In a week or two I’ll test the Devoto 7mm 87cm? shaft or similar with a more hydrodynamic slider than the large plastic stock line slide.

I have 1.5mm super soft mono with a line bungee

Is there anything I have missed in my pre use maintenance or basic setup?

After using the gun in the pool I would dip the gun in a tub of water, what kind of soap is best for the internals and materials? Can I use dish washing liquid or should I use something fancy

I could only find partial information on this particular model and I have been reading for weeks so please forgive me if this information is compiled elsewhere
Testing today was great fun & I’m in love with this pneumatic, is that normal?

The gun remains stock from the factory, I did not add air pressure/oil and it really packs a punch so I’ll leave it all stock for now.

Both the zinc shaft and the SS shaft had damage or “nicks” in them upon delivery which wasn’t great, should I throw those away? Can’t imagine that’s good for my seals but maybe I’m being precious because I love my new thing.

First shot easily reached the end of three wraps with the 7mm zinc plated shaft double flapper, should I go four wraps or am I dreaming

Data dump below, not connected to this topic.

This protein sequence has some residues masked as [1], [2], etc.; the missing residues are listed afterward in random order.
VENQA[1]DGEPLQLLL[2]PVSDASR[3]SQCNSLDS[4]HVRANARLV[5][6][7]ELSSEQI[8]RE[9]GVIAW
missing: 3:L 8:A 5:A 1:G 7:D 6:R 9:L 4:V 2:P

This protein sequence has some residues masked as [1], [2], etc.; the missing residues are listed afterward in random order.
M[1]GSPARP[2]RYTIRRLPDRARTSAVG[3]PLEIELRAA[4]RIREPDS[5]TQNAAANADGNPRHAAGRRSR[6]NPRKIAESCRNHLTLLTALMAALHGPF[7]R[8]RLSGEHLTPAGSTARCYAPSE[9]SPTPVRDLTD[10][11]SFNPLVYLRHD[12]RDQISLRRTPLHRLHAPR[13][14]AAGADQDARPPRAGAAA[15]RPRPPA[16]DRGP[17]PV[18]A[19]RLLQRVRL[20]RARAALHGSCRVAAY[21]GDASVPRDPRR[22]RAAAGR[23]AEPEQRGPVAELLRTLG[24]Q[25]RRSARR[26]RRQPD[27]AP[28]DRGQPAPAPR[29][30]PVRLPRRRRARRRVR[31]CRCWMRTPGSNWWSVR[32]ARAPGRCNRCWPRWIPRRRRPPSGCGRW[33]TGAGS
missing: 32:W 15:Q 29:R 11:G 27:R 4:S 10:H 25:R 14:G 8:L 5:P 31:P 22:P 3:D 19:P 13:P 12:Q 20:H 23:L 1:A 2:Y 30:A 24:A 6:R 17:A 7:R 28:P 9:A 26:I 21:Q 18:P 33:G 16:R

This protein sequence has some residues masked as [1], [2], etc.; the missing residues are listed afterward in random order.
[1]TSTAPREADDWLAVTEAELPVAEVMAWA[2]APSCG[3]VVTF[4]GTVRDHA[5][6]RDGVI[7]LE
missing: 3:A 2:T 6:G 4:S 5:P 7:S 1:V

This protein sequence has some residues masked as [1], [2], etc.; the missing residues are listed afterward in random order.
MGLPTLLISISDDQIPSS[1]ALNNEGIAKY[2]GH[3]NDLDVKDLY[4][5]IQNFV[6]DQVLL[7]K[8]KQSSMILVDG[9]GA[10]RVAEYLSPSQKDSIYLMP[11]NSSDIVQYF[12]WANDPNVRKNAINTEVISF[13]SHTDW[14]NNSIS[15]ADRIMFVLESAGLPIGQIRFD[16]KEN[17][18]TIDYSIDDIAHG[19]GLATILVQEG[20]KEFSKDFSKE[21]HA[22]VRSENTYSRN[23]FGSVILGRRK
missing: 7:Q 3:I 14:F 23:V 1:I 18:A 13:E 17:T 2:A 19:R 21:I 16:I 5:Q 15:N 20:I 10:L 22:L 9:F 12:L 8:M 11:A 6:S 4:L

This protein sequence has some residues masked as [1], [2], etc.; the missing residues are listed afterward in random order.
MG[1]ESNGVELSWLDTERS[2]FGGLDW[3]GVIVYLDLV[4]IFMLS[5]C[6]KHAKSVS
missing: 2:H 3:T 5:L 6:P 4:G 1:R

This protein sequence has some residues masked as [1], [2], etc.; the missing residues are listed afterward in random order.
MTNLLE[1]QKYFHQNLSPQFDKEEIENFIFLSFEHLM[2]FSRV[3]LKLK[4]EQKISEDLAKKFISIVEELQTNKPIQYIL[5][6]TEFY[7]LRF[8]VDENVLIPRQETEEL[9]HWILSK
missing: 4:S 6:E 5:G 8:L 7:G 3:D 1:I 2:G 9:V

The second was a free shot stainless steel 7mm shaft double flapper (no line) which landed around 8-9m from where I stood

The stainless steel p80 shaft weighed like thirty grams more than the zinc plated but I bet that travels three wraps too.

I can still increase pressure by using 1/3 supposedly, should I?
What pressure do the seals begin to suffer? I’d like to hover just under that line.

I learnt today that the external barrel scratches easily from a swinging line bungee steel clip so if anyone has any link to a neoprene sleeve accessory that covers the Mares barrel please leave a link here.

I’ve cut the steel pig clip off & problem solved but still require a cover/sleeve to not damage my beautiful outer barrel in reef and shallow conditions.
The oil in the gun doesn't wear out with it sitting in a warehouse, you just stand it on its nose for the oil to find its way down into the inner barrel around the piston and then it should be good to go. The Cyrano's are wet barrel guns, so any marks on the spear shafts mean nothing. The metal trigger parts arrived when the "Evo" was dropped from the name, there is a whole thread on that here. The tanks don't scratch up that easily, but you could always wrap it in tape. The problem with using tape is when removing it you may pull the stickers off, whether that is any great loss is up to you.